The kingdom other times draws so near we stumble over it, like treasure surprisingly found in a field. Doesn’t seem to bother Jesus to counsel us to hide the treasure before anyone finds out, cash in our stocks, and buy that field from the unsuspecting owner. In a way, the treasure owns us. When it finds us, by accident or grace, we act. Forget ethics – well, not really – but we give up all to get it. Other times, we know what we’re looking for – and when we find it – like a priceless pearl, we’ll sell the house, car, and our first born to get it. And the kingdom is like a net catching fish. We don’t know what’s really in it. Not to worry. Keep the cod, tilapia and salmon – throw out the puffers and skunk clownfish. We are not called to sort out – God will. We are people, not fish – and only God sees our True Selves – more than the self we manifest to others. God sees us as beloved and priceless, and wants us to see others that way – which would be from heaven’s vantage point, not the world’s. To never know God’s love or trust God’s love is hell. And then to find out what you’ve missed – hell squared. The job for us who experience this kingdom is to love others into this new state of being – experiencing God – through our love for God – and them. That’s heaven – on earth.

If all this sounds crazy, it is. The kingdom of heaven invites us to dare, to dream, to journey together for God’s sake. That’s why soon we will embark on a process to talk with each other – the result of the V.I.V.A. process: values, identity, vision and actions. We’re going to talk about: “Why’d we come to St. Paul’s? Why do we continue coming? What can we yet be – for ourselves so that we can better serve others?”

An old friend and mentor died in 2002. The Rev. Bev Cosby started a church in Virginia in the early 50’s. Many big, successful pastors wouldn’t give him the time of day. His church stayed small because it took Jesus seriously, more than some Christians are ready to do. You see, Bev had this crazy notion the church of Jesus Christ exists not for itself but for the sake of service in and to the world. His church would side with the last, the least and the lost, as did Jesus. When a homeless person couldn’t find shelter one winter night, Bev remembered the holy family couldn’t either. That seed sprouted into residences throughout the city for homeless men, women, and children. That seed also got planted in the heart of a bank president. Vince quit his job to run a shelter and a job training program for addicts. He leaves a good pension, security, and health insurance – to serve those God’s closest to. He told me one evening, you find the treasure that’s already found you, and let go of what you think matters, to live for what you now see matters eternally to God.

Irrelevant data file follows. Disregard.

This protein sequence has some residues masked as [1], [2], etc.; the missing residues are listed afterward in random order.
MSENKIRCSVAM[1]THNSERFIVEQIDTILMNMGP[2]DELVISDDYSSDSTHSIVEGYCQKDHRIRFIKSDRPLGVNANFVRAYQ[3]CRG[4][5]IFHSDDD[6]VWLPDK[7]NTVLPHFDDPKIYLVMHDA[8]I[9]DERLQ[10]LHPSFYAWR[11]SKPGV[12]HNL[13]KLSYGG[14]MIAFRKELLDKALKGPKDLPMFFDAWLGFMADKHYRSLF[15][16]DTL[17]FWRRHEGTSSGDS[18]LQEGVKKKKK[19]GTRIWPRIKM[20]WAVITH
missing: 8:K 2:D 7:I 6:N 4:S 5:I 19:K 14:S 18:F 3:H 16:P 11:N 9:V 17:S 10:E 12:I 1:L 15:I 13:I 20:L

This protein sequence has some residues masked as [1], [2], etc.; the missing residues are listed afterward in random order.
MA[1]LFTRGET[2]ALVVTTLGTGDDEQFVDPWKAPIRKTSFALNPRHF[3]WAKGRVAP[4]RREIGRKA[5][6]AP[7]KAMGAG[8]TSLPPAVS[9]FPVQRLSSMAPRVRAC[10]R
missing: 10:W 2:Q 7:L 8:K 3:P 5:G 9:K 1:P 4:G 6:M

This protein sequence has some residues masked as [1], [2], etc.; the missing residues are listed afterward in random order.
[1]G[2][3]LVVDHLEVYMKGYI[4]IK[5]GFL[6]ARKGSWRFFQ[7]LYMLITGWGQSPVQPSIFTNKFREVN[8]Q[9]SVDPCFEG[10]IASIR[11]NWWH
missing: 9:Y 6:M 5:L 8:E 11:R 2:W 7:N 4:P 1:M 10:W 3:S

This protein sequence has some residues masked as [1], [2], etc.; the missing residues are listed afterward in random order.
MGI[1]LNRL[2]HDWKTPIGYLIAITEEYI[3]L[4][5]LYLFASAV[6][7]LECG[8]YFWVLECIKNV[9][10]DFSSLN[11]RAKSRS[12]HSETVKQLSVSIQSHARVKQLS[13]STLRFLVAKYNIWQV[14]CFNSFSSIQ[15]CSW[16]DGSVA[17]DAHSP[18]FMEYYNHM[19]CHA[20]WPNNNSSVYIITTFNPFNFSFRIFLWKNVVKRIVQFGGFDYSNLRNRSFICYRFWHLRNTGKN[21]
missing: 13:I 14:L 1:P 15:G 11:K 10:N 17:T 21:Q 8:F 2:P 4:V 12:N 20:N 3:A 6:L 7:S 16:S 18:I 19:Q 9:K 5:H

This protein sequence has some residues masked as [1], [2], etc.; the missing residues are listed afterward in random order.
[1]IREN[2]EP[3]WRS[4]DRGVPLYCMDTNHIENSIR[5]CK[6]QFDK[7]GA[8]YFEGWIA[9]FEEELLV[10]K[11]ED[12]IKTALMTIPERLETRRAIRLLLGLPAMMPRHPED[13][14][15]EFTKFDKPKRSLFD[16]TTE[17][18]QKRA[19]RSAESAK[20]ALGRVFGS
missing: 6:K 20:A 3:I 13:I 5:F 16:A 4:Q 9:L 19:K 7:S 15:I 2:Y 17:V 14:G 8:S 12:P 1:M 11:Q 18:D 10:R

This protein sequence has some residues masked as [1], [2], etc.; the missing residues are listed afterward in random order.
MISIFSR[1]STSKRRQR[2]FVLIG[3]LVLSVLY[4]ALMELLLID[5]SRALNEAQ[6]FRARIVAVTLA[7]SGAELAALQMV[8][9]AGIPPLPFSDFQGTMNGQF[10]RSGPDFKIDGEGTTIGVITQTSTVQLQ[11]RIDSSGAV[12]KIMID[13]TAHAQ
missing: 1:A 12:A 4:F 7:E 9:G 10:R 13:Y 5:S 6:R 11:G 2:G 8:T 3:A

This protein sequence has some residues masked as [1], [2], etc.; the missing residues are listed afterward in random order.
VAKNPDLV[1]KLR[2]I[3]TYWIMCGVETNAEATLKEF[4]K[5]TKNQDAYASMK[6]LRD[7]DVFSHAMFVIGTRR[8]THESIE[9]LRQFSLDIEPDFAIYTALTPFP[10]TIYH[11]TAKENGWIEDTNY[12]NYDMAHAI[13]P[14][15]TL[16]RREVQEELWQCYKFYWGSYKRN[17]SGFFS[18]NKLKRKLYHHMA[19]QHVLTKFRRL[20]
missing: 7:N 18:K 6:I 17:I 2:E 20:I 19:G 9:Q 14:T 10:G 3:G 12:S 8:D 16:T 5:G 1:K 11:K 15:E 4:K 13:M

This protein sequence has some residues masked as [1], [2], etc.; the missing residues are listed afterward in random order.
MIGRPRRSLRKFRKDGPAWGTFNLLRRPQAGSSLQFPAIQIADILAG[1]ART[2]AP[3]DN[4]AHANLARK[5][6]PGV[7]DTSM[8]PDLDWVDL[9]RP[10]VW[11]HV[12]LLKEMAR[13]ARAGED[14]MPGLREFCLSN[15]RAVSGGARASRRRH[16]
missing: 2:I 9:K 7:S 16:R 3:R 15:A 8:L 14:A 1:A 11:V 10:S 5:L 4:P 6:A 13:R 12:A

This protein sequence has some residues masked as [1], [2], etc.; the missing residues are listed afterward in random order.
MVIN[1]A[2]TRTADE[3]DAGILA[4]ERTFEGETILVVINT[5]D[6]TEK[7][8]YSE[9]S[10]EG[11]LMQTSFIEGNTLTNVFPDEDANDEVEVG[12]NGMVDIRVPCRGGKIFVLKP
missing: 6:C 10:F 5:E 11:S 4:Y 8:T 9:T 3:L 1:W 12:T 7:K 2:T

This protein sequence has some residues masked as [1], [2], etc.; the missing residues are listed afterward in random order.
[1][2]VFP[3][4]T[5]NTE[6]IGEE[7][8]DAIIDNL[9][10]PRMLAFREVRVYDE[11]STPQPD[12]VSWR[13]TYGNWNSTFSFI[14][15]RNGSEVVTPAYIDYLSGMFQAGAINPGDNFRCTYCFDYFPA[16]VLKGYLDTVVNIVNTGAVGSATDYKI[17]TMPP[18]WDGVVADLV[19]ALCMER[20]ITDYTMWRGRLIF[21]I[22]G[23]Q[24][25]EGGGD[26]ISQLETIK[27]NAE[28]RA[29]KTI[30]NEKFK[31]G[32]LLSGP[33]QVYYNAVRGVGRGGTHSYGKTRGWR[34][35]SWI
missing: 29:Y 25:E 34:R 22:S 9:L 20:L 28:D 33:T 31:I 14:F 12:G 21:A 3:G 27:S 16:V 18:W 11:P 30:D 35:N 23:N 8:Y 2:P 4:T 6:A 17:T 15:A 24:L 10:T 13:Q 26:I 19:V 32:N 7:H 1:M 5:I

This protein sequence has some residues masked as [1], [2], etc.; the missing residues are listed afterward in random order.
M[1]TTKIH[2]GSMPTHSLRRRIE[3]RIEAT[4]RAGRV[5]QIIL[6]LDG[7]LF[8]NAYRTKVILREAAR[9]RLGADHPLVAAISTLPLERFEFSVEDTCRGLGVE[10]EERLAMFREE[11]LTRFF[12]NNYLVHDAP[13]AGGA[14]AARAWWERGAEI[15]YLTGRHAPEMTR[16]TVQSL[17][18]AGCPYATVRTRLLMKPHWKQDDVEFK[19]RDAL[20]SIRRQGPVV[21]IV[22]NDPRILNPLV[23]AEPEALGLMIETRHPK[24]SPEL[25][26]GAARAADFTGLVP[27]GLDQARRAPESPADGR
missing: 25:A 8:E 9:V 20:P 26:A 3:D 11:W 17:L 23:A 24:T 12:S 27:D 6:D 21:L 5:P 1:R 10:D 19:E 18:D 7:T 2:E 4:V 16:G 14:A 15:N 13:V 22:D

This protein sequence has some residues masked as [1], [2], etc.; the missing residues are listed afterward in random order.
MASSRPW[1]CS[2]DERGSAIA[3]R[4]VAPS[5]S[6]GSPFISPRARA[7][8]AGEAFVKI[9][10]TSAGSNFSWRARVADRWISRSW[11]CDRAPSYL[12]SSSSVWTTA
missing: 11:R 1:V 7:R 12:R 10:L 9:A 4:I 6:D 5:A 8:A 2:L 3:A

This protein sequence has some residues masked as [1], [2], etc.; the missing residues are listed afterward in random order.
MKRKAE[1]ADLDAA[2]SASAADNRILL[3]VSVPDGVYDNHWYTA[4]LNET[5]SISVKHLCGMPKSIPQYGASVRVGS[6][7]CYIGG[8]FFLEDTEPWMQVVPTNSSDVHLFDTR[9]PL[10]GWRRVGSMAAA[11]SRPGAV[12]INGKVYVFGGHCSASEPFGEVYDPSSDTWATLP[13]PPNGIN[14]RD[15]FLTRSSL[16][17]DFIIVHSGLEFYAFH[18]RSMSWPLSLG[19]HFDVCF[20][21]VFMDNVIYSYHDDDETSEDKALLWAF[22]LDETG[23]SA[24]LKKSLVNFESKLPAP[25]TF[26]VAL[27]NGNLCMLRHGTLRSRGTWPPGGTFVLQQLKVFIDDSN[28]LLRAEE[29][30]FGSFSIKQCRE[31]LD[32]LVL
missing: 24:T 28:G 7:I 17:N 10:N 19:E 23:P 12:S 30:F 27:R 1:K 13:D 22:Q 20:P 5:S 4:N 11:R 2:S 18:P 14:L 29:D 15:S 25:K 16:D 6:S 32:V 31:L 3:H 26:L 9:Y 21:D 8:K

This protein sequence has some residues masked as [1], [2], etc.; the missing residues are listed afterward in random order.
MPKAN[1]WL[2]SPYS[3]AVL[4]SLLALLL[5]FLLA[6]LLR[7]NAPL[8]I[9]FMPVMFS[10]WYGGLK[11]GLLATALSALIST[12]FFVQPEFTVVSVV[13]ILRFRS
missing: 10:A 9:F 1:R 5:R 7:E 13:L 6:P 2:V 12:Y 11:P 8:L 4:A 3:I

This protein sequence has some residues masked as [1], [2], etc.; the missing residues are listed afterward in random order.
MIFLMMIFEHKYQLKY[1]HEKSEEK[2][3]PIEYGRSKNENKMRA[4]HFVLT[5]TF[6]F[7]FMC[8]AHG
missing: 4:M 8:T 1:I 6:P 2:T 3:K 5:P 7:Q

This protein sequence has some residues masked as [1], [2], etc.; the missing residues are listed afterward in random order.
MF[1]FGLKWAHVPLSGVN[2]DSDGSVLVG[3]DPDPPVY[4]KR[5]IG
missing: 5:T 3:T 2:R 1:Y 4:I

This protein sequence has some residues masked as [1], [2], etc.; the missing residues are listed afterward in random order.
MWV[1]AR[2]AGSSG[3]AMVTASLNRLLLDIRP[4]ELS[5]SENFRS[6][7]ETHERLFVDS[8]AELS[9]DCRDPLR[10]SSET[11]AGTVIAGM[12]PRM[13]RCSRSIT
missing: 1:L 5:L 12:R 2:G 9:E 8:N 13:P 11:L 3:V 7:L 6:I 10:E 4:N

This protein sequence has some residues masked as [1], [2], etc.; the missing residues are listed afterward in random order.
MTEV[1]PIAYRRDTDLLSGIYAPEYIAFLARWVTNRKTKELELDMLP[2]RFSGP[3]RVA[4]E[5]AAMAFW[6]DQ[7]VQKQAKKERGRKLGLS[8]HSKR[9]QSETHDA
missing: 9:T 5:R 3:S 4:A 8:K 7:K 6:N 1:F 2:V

Heaven is for real. I’ve seen it, and so have you. We will lose sight of the kingdom sometimes. We get down and discouraged, but we’ve glimpsed it. In the abyss, that glimpse is our grace and hope. That yearning that won’t go away – the kingdom of heaven is like – finding union with a divine love, that’s been with you all along.